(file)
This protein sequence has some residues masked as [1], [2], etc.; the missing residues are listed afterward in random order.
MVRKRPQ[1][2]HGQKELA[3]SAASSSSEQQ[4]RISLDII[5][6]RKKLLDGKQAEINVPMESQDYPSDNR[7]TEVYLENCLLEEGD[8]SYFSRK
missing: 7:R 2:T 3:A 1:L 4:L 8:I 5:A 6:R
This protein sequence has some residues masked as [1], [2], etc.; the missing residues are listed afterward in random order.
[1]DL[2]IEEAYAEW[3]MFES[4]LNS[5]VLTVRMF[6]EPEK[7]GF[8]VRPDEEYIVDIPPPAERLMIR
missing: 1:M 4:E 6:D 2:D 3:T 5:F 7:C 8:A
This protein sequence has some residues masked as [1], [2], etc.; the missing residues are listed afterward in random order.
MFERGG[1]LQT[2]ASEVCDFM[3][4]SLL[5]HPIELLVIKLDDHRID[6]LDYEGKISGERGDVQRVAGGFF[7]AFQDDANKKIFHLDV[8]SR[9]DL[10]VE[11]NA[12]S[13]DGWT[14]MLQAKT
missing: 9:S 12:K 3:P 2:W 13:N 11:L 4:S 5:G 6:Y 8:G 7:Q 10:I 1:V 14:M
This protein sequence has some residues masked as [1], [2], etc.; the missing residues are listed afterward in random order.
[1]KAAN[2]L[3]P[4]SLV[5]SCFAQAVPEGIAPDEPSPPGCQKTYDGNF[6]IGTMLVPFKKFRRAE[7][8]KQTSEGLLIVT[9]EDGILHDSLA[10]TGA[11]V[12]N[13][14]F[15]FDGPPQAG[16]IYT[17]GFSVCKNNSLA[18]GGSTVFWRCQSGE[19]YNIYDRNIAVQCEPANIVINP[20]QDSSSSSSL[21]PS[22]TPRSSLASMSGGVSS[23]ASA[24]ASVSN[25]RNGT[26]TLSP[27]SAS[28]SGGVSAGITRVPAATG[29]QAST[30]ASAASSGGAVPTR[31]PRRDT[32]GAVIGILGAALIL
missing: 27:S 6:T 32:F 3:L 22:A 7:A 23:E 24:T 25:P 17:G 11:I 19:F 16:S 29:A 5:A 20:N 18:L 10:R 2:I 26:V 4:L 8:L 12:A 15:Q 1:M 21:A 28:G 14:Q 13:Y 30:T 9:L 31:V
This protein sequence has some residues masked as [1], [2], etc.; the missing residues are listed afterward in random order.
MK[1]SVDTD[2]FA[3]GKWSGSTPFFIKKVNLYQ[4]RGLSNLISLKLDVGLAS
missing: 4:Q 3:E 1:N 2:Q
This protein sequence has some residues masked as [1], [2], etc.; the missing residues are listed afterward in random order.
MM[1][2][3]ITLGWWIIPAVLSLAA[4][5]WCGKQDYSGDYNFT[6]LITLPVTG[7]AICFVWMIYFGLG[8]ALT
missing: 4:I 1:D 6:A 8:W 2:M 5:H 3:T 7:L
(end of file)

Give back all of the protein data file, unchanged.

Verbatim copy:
This protein sequence has some residues masked as [1], [2], etc.; the missing residues are listed afterward in random order.
MVRKRPQ[1][2]HGQKELA[3]SAASSSSEQQ[4]RISLDII[5][6]RKKLLDGKQAEINVPMESQDYPSDNR[7]TEVYLENCLLEEGD[8]SYFSRK
missing: 7:R 2:T 3:A 1:L 4:L 8:I 5:A 6:R
This protein sequence has some residues masked as [1], [2], etc.; the missing residues are listed afterward in random order.
[1]DL[2]IEEAYAEW[3]MFES[4]LNS[5]VLTVRMF[6]EPEK[7]GF[8]VRPDEEYIVDIPPPAERLMIR
missing: 1:M 4:E 6:D 2:D 3:T 5:F 7:C 8:A
This protein sequence has some residues masked as [1], [2], etc.; the missing residues are listed afterward in random order.
MFERGG[1]LQT[2]ASEVCDFM[3][4]SLL[5]HPIELLVIKLDDHRID[6]LDYEGKISGERGDVQRVAGGFF[7]AFQDDANKKIFHLDV[8]SR[9]DL[10]VE[11]NA[12]S[13]DGWT[14]MLQAKT
missing: 9:S 12:K 3:P 2:W 13:N 11:L 4:S 5:G 6:Y 8:G 7:Q 10:I 1:V 14:M
This protein sequence has some residues masked as [1], [2], etc.; the missing residues are listed afterward in random order.
[1]KAAN[2]L[3]P[4]SLV[5]SCFAQAVPEGIAPDEPSPPGCQKTYDGNF[6]IGTMLVPFKKFRRAE[7][8]KQTSEGLLIVT[9]EDGILHDSLA[10]TGA[11]V[12]N[13][14]F[15]FDGPPQAG[16]IYT[17]GFSVCKNNSLA[18]GGSTVFWRCQSGE[19]YNIYDRNIAVQCEPANIVINP[20]QDSSSSSSL[21]PS[22]TPRSSLASMSGGVSS[23]ASA[24]ASVSN[25]RNGT[26]TLSP[27]SAS[28]SGGVSAGITRVPAATG[29]QAST[30]ASAASSGGAVPTR[31]PRRDT[32]GAVIGILGAALIL
missing: 27:S 6:T 32:F 3:L 22:A 7:A 23:E 24:T 25:P 17:G 11:I 19:F 16:S 29:A 5:A 20:N 18:L 10:R 2:I 26:V 4:L 8:L 12:A 15:Q 1:M 21:A 28:G 14:Q 13:Y 30:T 9:L 31:V
This protein sequence has some residues masked as [1], [2], etc.; the missing residues are listed afterward in random order.
MK[1]SVDTD[2]FA[3]GKWSGSTPFFIKKVNLYQ[4]RGLSNLISLKLDVGLAS
missing: 4:Q 3:E 1:N 2:Q
This protein sequence has some residues masked as [1], [2], etc.; the missing residues are listed afterward in random order.
MM[1][2][3]ITLGWWIIPAVLSLAA[4][5]WCGKQDYSGDYNFT[6]LITLPVTG[7]AICFVWMIYFGLG[8]ALT
missing: 4:I 1:D 6:A 8:W 2:M 5:H 3:T 7:L